We started filming season two of The Gun Nuts last week. To kick it off I got to take a pair of old American doubles on a preserve hunt for two “50 Best Guns Ever Made” segments. The first was the Parker shown here.
Parkers were made in Meriden, CT, from 1866 to 1934, when Remington bought the company out and moved the machinery to Ilion, New York. Besides being excellent shotguns which deserved the Parker nickname “Old Reliable,” they had graceful, distinctive lines and were skillfully marketed. “Parker” became the magic name in American doubles.
Parkers came in many grades, gauges and frame sizes. This particular gun is a VH grade, the second from the lowest on a scale that started with “Trojan” moved through several letters and ended with “Invincible” of which only two were ever made. This gun is built on the 2 frame, which is standard for 12 gauge Parkers, making it a moderately heavy but well balanced 7 ½ pounds with 30-inch barrels.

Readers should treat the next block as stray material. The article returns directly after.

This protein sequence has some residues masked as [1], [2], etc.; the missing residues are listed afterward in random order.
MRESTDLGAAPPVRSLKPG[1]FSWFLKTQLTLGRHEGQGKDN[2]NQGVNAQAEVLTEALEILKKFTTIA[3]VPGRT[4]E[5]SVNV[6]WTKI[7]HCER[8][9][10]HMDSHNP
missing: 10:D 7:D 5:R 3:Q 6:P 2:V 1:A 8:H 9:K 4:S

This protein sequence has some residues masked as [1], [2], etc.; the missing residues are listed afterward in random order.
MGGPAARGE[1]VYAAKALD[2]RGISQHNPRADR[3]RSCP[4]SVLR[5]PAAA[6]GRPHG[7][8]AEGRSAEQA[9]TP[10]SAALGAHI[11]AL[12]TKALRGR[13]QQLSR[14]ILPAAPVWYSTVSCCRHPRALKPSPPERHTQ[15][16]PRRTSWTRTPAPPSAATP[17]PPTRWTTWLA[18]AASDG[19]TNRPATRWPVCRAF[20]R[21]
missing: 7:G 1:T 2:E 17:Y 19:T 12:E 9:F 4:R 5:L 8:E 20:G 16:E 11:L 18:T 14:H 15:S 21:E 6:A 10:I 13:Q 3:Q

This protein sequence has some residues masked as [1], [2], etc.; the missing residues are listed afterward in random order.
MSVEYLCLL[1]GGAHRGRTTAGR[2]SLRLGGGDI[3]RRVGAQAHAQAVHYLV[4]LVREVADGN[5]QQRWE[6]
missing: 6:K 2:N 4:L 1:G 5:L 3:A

According to the stamping on the frame it was returned to Remington at some point for repair or restoration. It may have been the latter, as this particular gun is fully restored, and while completely unadorned with engraving or fancy wood, it is gorgeous.
The best part of taking this gun out in the field is that it was made in 1910,* making it – depending on its birthday – either 100 or 101 years old. I used to hunt turkeys with a Model 12 and a Model 97 that are 100 years old by now, but they hadn’t reached the century mark when I had them, so hunting with a genuine century-old gun was a first for me, and a real treat. Although the gun has fluid steel barrels and 2 3/4 inch chambers, I babied it with RST’s low-pressure 2 -1/2 inch 7/8 ounce field loads.
Hunting with a gun this old, you realize you are only one in a long line of people who have shot this gun in the field. When you take an old gun out you always wonder who the others were who came before you and how many places they took the gun, and how many birds of what kinds it has killed.
*It would have sold for about $35 new.